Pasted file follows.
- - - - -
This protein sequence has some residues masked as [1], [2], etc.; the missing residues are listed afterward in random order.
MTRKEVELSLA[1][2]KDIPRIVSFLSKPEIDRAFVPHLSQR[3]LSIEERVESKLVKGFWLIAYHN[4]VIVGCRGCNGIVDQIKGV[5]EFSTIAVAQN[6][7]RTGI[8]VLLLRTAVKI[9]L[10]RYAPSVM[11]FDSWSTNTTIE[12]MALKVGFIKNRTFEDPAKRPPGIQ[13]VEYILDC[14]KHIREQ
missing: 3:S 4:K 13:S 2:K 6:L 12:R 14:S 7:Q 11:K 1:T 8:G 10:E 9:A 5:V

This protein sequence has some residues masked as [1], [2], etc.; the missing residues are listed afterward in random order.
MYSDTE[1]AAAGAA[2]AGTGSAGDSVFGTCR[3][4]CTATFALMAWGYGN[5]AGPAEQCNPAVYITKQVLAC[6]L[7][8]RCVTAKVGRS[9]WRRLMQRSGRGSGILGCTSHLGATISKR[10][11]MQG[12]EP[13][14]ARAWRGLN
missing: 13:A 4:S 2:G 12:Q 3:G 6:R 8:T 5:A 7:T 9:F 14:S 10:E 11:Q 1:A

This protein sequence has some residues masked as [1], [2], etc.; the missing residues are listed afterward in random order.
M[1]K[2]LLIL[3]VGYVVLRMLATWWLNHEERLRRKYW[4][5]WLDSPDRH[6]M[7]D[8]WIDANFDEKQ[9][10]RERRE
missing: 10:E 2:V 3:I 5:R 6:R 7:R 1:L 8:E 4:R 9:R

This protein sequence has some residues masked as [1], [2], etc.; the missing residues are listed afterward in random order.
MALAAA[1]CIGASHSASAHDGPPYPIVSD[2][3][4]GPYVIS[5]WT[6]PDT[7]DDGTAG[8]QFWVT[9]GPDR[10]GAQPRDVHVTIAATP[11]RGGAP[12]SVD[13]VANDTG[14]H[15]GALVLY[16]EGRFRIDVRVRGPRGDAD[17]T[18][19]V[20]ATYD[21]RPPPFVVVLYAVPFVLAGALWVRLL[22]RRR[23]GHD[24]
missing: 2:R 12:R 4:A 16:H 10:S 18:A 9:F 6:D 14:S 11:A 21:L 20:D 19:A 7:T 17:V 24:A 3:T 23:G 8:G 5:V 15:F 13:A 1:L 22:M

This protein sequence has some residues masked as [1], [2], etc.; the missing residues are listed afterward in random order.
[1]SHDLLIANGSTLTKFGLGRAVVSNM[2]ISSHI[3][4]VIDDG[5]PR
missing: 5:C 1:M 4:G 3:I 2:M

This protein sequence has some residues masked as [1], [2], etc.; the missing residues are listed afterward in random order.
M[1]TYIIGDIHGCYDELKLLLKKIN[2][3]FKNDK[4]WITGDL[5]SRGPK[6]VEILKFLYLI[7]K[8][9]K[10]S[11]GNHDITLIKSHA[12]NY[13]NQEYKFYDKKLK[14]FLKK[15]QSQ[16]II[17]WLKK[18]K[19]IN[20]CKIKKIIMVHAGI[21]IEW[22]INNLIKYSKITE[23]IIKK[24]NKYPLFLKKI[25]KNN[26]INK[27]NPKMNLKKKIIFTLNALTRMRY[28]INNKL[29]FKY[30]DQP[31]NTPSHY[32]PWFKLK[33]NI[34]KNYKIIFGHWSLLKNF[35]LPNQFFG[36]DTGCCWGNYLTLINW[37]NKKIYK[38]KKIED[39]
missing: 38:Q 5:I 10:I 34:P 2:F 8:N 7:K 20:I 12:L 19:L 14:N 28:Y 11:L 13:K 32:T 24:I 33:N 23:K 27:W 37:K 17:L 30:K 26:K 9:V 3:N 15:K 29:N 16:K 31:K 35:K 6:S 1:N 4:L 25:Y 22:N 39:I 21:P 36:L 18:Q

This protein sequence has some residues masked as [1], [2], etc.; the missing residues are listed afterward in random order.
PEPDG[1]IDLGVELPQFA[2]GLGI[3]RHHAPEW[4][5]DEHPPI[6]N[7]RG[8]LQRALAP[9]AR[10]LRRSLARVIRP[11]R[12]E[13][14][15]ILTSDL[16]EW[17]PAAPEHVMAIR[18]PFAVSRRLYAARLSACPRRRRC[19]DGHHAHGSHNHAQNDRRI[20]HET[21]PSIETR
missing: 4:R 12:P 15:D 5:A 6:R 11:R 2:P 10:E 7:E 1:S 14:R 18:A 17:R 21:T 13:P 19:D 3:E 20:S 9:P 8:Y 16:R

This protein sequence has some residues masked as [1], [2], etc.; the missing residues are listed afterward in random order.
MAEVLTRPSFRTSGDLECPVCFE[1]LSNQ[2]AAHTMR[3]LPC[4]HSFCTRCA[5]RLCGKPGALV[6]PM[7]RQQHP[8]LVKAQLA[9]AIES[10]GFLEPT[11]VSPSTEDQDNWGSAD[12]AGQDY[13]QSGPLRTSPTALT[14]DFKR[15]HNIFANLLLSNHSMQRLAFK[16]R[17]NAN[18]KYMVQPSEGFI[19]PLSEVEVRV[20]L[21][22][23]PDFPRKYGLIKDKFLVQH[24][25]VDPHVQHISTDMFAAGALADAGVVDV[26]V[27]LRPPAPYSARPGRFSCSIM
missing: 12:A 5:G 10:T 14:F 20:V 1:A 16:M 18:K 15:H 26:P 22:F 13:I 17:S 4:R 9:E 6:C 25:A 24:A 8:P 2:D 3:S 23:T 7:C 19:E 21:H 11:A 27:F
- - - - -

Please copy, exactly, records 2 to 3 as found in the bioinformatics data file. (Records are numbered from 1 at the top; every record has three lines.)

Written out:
This protein sequence has some residues masked as [1], [2], etc.; the missing residues are listed afterward in random order.
MYSDTE[1]AAAGAA[2]AGTGSAGDSVFGTCR[3][4]CTATFALMAWGYGN[5]AGPAEQCNPAVYITKQVLAC[6]L[7][8]RCVTAKVGRS[9]WRRLMQRSGRGSGILGCTSHLGATISKR[10][11]MQG[12]EP[13][14]ARAWRGLN
missing: 13:A 4:S 2:G 12:Q 3:G 6:R 8:T 5:A 7:T 9:F 14:S 10:E 11:Q 1:A

This protein sequence has some residues masked as [1], [2], etc.; the missing residues are listed afterward in random order.
M[1]K[2]LLIL[3]VGYVVLRMLATWWLNHEERLRRKYW[4][5]WLDSPDRH[6]M[7]D[8]WIDANFDEKQ[9][10]RERRE
missing: 10:E 2:V 3:I 5:R 6:R 7:R 1:L 8:E 4:R 9:R